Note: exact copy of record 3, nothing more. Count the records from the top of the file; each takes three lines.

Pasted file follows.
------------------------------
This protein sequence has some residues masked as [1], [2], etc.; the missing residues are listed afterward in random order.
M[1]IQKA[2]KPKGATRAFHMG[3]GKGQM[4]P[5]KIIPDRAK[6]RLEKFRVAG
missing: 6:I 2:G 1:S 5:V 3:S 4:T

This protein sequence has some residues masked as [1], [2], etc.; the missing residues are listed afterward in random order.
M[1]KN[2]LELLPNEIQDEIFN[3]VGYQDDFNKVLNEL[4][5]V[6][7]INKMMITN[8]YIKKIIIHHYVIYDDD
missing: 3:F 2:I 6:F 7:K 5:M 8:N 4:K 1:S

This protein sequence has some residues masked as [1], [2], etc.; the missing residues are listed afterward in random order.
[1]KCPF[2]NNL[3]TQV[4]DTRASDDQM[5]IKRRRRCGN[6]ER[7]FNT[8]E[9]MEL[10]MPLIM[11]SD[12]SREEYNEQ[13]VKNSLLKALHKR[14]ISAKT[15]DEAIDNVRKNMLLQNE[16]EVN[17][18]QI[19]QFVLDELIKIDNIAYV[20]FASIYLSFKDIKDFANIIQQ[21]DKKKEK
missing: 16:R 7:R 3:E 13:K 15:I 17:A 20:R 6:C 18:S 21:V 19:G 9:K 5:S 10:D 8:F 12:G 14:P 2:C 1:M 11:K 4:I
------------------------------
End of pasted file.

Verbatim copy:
This protein sequence has some residues masked as [1], [2], etc.; the missing residues are listed afterward in random order.
[1]KCPF[2]NNL[3]TQV[4]DTRASDDQM[5]IKRRRRCGN[6]ER[7]FNT[8]E[9]MEL[10]MPLIM[11]SD[12]SREEYNEQ[13]VKNSLLKALHKR[14]ISAKT[15]DEAIDNVRKNMLLQNE[16]EVN[17][18]QI[19]QFVLDELIKIDNIAYV[20]FASIYLSFKDIKDFANIIQQ[21]DKKKEK
missing: 16:R 7:R 3:E 13:K 15:I 17:A 20:R 6:C 18:S 21:V 19:G 9:K 5:S 10:D 8:F 12:G 14:P 2:C 1:M 11:K 4:I